Gonorrhea is a sexually transmitted infection (STI) caused by Neisseria gonorrhoeae bacteria. It can be treated with antibiotics, but drug resistance is a growing concern. If left untreated, gonorrhea can lead to serious complications, including chronic pain and infertility. What’s more, the STI increases the likelihood of acquiring or transmitting HIV.
Who is at risk for gonorrhea?
Gonorrhea is the second most common bacterial STI in the United States (after chlamydia), and case numbers have doubled over the past decade. Nearly 700,000 cases were reported to the Centers for Disease Control and Prevention (CDC) in 2021, but many infections remain undiagnosed. Gonorrhea rates are rising for both men and women and for most racial and ethnic groups. Young people ages 15 to 24 account for more than half of reported cases, and men who have sex with men account for around one third.
How is gonorrhea transmitted?
Gonorrhea is transmitted through sexual contact, including vaginal, anal and oral sex and sharing sex toys. The bacteria are present in vaginal fluid, semen and pre-cum, so transmission can occur without ejaculation. Pregnant people with gonorrhea can pass it on to their babies during delivery. Gonorrhea is not transmitted through hugging or kissing or contact with objects such as toilet seats or eating utensils.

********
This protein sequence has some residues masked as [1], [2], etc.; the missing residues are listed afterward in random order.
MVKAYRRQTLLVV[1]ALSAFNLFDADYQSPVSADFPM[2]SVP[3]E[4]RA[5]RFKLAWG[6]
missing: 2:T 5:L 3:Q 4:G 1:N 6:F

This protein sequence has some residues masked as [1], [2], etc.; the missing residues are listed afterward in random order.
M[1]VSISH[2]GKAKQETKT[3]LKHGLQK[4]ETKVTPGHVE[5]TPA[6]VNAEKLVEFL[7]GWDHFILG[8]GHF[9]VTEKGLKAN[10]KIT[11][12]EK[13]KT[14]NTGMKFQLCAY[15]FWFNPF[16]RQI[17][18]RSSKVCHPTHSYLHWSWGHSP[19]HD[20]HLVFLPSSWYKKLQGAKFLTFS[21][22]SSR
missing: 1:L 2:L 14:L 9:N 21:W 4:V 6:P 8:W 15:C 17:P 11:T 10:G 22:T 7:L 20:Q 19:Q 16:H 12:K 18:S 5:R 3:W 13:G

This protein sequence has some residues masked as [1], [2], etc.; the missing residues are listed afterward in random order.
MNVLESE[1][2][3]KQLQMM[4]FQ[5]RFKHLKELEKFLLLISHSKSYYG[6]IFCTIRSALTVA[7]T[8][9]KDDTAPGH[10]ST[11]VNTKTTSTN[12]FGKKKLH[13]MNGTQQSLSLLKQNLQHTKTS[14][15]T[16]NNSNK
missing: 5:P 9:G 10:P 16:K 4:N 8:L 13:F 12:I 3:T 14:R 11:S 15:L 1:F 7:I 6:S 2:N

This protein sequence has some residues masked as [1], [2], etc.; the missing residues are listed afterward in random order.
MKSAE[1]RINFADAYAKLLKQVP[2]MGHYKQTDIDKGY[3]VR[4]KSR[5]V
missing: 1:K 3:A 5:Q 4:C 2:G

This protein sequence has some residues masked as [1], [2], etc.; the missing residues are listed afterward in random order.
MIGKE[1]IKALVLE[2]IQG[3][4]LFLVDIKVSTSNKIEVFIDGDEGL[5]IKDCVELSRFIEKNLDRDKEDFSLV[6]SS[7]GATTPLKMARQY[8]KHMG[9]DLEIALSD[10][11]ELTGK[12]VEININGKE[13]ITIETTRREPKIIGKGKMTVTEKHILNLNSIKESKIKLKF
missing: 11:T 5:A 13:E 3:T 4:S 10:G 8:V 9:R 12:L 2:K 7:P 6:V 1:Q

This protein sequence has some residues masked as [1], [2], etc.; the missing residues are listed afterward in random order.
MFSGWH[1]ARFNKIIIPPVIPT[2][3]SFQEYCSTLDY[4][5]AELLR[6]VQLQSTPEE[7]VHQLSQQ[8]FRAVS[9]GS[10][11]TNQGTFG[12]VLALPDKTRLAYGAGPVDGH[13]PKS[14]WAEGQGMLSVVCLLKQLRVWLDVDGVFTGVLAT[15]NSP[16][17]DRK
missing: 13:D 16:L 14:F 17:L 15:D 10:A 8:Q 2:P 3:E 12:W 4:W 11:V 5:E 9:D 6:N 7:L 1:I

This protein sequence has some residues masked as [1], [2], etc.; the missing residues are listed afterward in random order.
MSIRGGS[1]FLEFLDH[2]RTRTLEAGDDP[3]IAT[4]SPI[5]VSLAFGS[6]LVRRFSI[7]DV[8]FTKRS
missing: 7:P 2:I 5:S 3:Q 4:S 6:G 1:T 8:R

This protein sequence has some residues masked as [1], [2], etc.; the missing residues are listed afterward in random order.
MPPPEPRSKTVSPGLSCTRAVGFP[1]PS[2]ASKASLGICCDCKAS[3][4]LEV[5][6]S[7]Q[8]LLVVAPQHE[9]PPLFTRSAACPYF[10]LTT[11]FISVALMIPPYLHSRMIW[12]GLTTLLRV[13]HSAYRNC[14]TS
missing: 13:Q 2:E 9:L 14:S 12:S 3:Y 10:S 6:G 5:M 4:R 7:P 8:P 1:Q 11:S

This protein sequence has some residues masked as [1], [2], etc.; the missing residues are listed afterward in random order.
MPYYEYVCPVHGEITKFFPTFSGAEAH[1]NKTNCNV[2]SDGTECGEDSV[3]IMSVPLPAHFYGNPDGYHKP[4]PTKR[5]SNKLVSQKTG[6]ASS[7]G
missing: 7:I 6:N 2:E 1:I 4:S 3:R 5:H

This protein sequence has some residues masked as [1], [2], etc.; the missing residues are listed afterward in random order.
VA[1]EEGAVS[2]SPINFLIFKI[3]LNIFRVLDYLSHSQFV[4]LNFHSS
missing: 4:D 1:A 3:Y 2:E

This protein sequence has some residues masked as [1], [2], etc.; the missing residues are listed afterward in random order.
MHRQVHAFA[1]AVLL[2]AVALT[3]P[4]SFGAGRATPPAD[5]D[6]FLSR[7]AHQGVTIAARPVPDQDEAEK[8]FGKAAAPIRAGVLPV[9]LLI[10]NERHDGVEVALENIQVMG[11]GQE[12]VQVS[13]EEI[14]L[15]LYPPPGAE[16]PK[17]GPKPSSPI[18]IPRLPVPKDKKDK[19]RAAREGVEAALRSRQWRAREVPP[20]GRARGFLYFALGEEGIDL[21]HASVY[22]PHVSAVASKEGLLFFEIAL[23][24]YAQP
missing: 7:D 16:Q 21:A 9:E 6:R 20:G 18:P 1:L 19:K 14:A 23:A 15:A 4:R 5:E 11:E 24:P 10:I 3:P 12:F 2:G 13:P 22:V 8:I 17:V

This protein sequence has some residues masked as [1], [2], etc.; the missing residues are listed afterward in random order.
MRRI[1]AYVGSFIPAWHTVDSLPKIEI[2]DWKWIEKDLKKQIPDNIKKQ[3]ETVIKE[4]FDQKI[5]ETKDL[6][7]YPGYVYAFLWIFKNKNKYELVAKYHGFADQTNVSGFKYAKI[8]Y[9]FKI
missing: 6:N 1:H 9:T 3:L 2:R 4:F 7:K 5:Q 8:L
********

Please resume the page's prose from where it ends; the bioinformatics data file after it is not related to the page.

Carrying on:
How can gonorrhea be prevented?
Avoid having sex if you have symptoms that could indicate an STI. If diagnosed with gonorrhea, inform sex partners and hold off on sex until treatment is completed. Condoms offer good protection against gonorrhea by preventing genital fluids from coming in contact with another person’s mucous membranes.
Recent research shows that taking the antibiotic doxycycline as post-exposure prophylaxis after sex—known as doxy PEP—reduces the risk of gonorrhea for gay men and transgender women, but this did not work for cisgender women. In addition, a vaccine that prevents meningitis caused by related bacteria can also prevent gonorrhea. (See Research Notes, page 15). Because infants can be exposed to gonorrhea during delivery, experts recommend that all newborns receive an antibiotic ointment to prevent eye infection.
What are the symptoms of gonorrhea?
Many people with gonorrhea have no symptoms. If symptoms do occur, typically within two weeks after infection, they may include white or yellow discharge from the penis or vagina and pain or burning when urinating. Symptoms often resemble those of other vaginal or urinary tract infections. Symptoms of rectal infection may include discharge, anal itching, bleeding and painful bowel movements. Oral infection can cause a sore throat, swollen glands and difficulty swallowing. Gonorrhea may also affect the eyes, joints, heart and brain. Babies exposed to gonorrhea during delivery are at risk for blindness, joint infection, meningitis and sepsis (blood infection).